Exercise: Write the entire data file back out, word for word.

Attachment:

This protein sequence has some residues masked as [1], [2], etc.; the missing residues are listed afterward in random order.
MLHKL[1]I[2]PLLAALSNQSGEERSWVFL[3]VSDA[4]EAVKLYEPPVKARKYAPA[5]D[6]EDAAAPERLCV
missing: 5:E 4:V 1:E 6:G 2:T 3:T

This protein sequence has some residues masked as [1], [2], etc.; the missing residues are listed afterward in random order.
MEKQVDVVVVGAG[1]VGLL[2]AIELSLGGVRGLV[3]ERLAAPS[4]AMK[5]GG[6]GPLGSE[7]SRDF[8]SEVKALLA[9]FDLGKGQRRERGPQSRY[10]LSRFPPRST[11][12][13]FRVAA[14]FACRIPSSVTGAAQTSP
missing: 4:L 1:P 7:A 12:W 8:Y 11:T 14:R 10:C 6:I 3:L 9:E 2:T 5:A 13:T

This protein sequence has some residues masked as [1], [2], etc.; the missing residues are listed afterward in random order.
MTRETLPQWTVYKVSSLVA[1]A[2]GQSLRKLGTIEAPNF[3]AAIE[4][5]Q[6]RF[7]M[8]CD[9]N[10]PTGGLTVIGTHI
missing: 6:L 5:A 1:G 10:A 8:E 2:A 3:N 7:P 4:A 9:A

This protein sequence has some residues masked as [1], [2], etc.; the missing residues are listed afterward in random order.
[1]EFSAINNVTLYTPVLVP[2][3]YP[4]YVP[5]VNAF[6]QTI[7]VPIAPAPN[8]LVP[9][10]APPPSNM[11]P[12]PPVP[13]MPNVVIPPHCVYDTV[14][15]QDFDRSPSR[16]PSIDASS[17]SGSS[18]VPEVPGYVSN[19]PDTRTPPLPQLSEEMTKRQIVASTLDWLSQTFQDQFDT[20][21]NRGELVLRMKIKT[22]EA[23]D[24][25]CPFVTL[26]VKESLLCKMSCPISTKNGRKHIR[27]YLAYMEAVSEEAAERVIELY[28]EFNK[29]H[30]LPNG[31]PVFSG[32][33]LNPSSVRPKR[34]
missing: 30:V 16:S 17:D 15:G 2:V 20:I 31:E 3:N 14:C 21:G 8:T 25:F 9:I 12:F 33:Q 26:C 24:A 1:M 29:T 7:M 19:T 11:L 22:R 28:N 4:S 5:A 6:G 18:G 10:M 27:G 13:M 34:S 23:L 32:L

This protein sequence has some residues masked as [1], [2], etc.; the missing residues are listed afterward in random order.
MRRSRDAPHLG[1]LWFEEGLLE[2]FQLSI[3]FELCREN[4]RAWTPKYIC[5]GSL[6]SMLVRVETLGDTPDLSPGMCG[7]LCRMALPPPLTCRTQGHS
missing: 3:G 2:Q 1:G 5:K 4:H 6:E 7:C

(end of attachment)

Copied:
This protein sequence has some residues masked as [1], [2], etc.; the missing residues are listed afterward in random order.
MLHKL[1]I[2]PLLAALSNQSGEERSWVFL[3]VSDA[4]EAVKLYEPPVKARKYAPA[5]D[6]EDAAAPERLCV
missing: 5:E 4:V 1:E 6:G 2:T 3:T

This protein sequence has some residues masked as [1], [2], etc.; the missing residues are listed afterward in random order.
MEKQVDVVVVGAG[1]VGLL[2]AIELSLGGVRGLV[3]ERLAAPS[4]AMK[5]GG[6]GPLGSE[7]SRDF[8]SEVKALLA[9]FDLGKGQRRERGPQSRY[10]LSRFPPRST[11][12][13]FRVAA[14]FACRIPSSVTGAAQTSP
missing: 4:L 1:P 7:A 12:W 8:Y 11:T 14:R 10:C 6:I 3:L 9:E 2:T 5:A 13:T

This protein sequence has some residues masked as [1], [2], etc.; the missing residues are listed afterward in random order.
MTRETLPQWTVYKVSSLVA[1]A[2]GQSLRKLGTIEAPNF[3]AAIE[4][5]Q[6]RF[7]M[8]CD[9]N[10]PTGGLTVIGTHI
missing: 6:L 5:A 1:G 10:A 8:E 2:A 3:N 7:P 4:A 9:A

This protein sequence has some residues masked as [1], [2], etc.; the missing residues are listed afterward in random order.
[1]EFSAINNVTLYTPVLVP[2][3]YP[4]YVP[5]VNAF[6]QTI[7]VPIAPAPN[8]LVP[9][10]APPPSNM[11]P[12]PPVP[13]MPNVVIPPHCVYDTV[14][15]QDFDRSPSR[16]PSIDASS[17]SGSS[18]VPEVPGYVSN[19]PDTRTPPLPQLSEEMTKRQIVASTLDWLSQTFQDQFDT[20][21]NRGELVLRMKIKT[22]EA[23]D[24][25]CPFVTL[26]VKESLLCKMSCPISTKNGRKHIR[27]YLAYMEAVSEEAAERVIELY[28]EFNK[29]H[30]LPNG[31]PVFSG[32][33]LNPSSVRPKR[34]
missing: 30:V 16:S 17:D 15:G 2:V 20:I 31:E 3:N 14:C 21:G 8:T 25:F 9:I 12:F 33:Q 26:C 24:A 1:M 29:T 7:M 19:T 11:L 22:R 28:N 4:S 5:A 6:G 18:G 10:M 27:G 13:M 34:S 23:L 32:L

This protein sequence has some residues masked as [1], [2], etc.; the missing residues are listed afterward in random order.
MRRSRDAPHLG[1]LWFEEGLLE[2]FQLSI[3]FELCREN[4]RAWTPKYIC[5]GSL[6]SMLVRVETLGDTPDLSPGMCG[7]LCRMALPPPLTCRTQGHS
missing: 3:G 2:Q 1:G 5:K 4:H 6:E 7:C